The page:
Bob Cratchit comes out as the true hero of Dicken's novel A Christmas Carol -- a worker, a family man, a believer in the goodness of people. London, Ontario just witnessed a similar example yesterday, as Kellogg's employees, despite the devastating news of the impending shutdown, raised $10,000 and purchased quality foodstuffs for the local food bank. If we are ever to find a reason for believing in Christmas, this is it.
Despite the plethora of Canadian-made Christmas movies sprinkling the Yuletide floor like pine needles, the "Great Canadian Christmas" movie still seems to be that one item Santa never gets around to delivering. And I mean that on two fronts -- both a great "Christmas" movie, and a Christmas movie that is unapologetically "Canadian."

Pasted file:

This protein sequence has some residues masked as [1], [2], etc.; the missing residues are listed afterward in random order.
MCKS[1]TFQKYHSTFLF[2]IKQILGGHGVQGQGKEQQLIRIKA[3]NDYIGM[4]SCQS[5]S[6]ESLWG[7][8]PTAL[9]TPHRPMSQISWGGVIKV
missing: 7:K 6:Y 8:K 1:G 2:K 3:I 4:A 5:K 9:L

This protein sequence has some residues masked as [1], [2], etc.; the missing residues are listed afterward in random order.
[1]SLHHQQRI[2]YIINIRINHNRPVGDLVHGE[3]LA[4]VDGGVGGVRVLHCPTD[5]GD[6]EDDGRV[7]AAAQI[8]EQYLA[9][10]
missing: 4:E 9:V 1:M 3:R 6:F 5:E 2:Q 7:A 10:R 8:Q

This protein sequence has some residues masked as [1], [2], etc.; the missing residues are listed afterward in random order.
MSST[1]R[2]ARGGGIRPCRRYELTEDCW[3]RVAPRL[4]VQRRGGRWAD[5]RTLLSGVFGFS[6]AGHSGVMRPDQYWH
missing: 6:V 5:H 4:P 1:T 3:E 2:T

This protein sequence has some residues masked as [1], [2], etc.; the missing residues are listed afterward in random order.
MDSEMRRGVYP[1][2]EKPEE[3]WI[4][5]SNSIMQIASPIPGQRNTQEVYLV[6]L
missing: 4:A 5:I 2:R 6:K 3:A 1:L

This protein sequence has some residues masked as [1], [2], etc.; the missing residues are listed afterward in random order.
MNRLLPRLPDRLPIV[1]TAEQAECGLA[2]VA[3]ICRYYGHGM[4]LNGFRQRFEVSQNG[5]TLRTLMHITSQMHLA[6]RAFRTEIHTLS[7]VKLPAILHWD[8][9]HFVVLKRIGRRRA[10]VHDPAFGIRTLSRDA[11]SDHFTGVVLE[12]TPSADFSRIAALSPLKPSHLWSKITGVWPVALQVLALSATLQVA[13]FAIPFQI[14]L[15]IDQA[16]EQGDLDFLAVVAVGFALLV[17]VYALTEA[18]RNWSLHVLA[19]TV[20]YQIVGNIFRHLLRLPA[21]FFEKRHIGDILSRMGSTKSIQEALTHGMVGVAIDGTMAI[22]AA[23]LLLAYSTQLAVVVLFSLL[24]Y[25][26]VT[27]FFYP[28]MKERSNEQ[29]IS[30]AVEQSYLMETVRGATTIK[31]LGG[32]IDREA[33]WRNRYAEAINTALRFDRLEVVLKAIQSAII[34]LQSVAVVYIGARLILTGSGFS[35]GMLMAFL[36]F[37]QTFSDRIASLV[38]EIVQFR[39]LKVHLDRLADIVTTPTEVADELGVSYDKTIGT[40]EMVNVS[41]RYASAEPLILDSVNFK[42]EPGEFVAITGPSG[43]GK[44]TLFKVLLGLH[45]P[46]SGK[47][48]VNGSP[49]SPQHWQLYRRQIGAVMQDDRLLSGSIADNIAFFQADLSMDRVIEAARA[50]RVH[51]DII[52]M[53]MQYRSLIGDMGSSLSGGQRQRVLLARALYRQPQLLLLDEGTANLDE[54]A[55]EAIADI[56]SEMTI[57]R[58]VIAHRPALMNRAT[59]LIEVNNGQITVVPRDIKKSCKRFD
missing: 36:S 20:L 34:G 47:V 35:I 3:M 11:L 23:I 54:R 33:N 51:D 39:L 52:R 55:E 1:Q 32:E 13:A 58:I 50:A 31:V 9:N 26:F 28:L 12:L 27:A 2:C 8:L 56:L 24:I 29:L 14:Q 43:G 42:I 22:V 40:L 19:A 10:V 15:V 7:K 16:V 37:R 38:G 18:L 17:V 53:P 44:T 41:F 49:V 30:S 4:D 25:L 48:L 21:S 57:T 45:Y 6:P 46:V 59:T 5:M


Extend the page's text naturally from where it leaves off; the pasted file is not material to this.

The holidays are a time for many kinds of traditions. Whether it's the lighting of the menorah or the trimming of the tree or reuniting with friends too long unseen. And, of course, this is a time of year for watching movies and singing songs. And while we spend a lot of the rest of the year chasing the next "new thing," around the holidays, most of us revisit our old favourites... watching movies that take us back to our childhood.
As the number of those trapped in poverty swell there will be a growing yearning in society to show that poverty is systemic and not personal and one of their main allies will be Charles Dickens. People who refuse to lift themselves from their circumstances are one thing; those trapped in confining events despite all their best efforts are something else entirely and they make up the critical mass of those increasingly on the margins of society.